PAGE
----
Wednesday, December 22, 2010
Postcard showing Raphael's painting of the Madonna in the Sistine Chapel.
The large button is one piece brass with border of winged cherub heads and stars..the 2 larger pensive cherubs are also brass..those 3 buttons are antique..the 2 small buttons are modern.
Click on picture to enlarge.
Merry Christmas and Happy New Year
Saturday, December 18, 2010
Its beginning to look a lot like Christmas in my part of Idaho.
Sure thought I spotted Rudolph and Santa!!?
Alas..tis not..upon further investigation the name of this button is "Laplander Driving a Reindeer " antique, brass
Saturday, December 11, 2010
The stork is wearing top-hat, ribboned glasses and carrying cane advances with dignity as the butler announces him.
from the big book of buttons
"A beautifully detailed button of stamped brass. Children must have recognized these characters instantly in the 1880's but the identity of the story is not known at present."
I did a little research and couldn't find anything about this story..the button is antique and scarce.
Saturday, December 4, 2010
The Ant and the Grasshopper, also known as The Grasshopper and the Ant or The Grasshopper and the Ants, is a Aesop fable providing a moral lesson about hard work and preparation.
The fable concerns a grasshopper who has spent the warm months singing away while the ant (or ants in some editions) worked to store up food for winter. When winter arrives, the grasshopper finds itself dying of hunger, and upon asking the ant for food is only rebuked for its idleness. The story is used to teach the virtues of hard work and saving, and the perils of improvidence. Some versions of the fable state a moral at the end, along the lines of: "Idleness brings want", "To work today is to eat tomorrow", "Prepare for want before it comes".
There are many versions, here is one.
In a field one summer's day a Grasshopper was hopping about, chirping and singing to its heart's content. An Ant passed by, bearing along with great toil an ear of corn he was taking to the nest.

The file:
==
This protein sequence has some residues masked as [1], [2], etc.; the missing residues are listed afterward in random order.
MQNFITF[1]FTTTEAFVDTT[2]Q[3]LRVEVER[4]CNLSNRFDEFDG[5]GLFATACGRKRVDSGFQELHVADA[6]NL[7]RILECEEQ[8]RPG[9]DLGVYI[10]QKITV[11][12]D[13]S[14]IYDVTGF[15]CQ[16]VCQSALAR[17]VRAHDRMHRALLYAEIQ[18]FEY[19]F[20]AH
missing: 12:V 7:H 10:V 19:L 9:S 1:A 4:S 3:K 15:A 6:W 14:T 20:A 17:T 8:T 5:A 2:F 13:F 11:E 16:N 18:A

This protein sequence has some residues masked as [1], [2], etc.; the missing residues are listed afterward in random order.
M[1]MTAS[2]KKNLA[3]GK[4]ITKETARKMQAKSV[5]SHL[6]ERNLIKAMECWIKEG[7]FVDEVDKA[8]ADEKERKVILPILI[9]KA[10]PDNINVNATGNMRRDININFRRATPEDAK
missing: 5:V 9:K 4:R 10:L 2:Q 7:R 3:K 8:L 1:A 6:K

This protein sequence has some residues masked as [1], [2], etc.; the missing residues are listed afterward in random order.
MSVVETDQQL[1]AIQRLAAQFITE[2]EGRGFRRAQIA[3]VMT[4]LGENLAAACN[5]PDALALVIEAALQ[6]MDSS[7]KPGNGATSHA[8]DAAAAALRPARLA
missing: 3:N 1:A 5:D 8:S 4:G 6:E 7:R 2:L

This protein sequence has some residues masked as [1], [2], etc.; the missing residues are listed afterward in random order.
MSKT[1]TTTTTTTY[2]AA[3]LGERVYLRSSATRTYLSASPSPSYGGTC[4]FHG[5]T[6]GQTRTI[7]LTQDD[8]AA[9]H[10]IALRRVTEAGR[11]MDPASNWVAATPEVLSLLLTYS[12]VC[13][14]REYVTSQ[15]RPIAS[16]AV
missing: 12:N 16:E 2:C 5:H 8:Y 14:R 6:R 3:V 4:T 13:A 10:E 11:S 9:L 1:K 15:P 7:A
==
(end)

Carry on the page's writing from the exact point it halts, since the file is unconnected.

"Why not come and chat with me," said the Grasshopper, "instead of toiling and moiling in that way?"
"I am helping to lay up food for the winter," said the Ant, "and recommend you to do the same."
"Why bother about winter?" said the Grasshopper; we have got plenty of food at present." But the Ant went on its way and continued its toil. When the winter came the Grasshopper had no food and found itself dying of hunger, while it saw the ants
distributing every day corn and grain from the stores they had collected in the summer. Then the Grasshopper knew:
It is best to prepare for the days of necessity
Monday, November 22, 2010
Turkey buttons are extremely rare..I only have 3, first is a modern plastic, second is a antique 2 piece brass and last is a Arita porcelain.
Legend has it that if Ben Franklin had had his way, the turkey would have been our National bird. It seems that on July 4th 1776, the Continental Congress resolved that Dr. Franklin, Mr. Adams and Mr. T. Jefferson form a committee to prepare a device for the seal of the new U.S. of America.
Although Dr. Franklin had strong feelings about the turkey since he was a native bird, his idea was overridden by Mr. Jefferson and Mr. Adams who felt the Americal bald, or white-headed, eagle more nearly symbolized the solidarity they wished to convey in the national seal. After all, the eagle had been used since antiquity as a symbol of strength and freedom. In contrast, the turkey was not known for bravery and was known for its unwillingness to fly - and even then only in short bursts of flight!
The turkey has a strange history. It is a native of the North American continent; however, the Indians were superstitious about the bird and did not hunt it for food. The Spaniards found it in Mexico and took it back to Europe in the 16th Century, where it was domesticated. It became very popular in England, where it was named Turkey-Cock after the Guinea fowl of Islam or Turkey. When the Pilgrims came to Plymouth in 1620, they brought the turkey back to its native land.
Technically, the turkey is of the pheasant family (order of galliformes in the meleagridae gallopavo). The fleshy growth on the front of the throat is a snood or dewbill; the pauch-like area at the front of his throat is a wattle; the small reddish growth of skin at the base of his throat is the carancle. The male of the species is a tom; the female is a hen, and the young turkey is a poult.
And so, even thought the turkey lost his opportunity to become our National emblem, he has become dear to the hearts and stomachs of Americans as the symbol and star of our Thanksgiving feast.
my thanks to the late Freddie Speights for this article published in the N.B.B. 1984
Saturday, November 20, 2010
The button and this article are in the National Button Society bulletin May 1946.
The story of transportation may be said to be the story of civilization. In these modern times the world has become criss-crossed with railroads and steamship lines and motor highways and air routes and man has begun to understand how transportation has enriched human life. Without these facilities as we know them today, there could be little progress.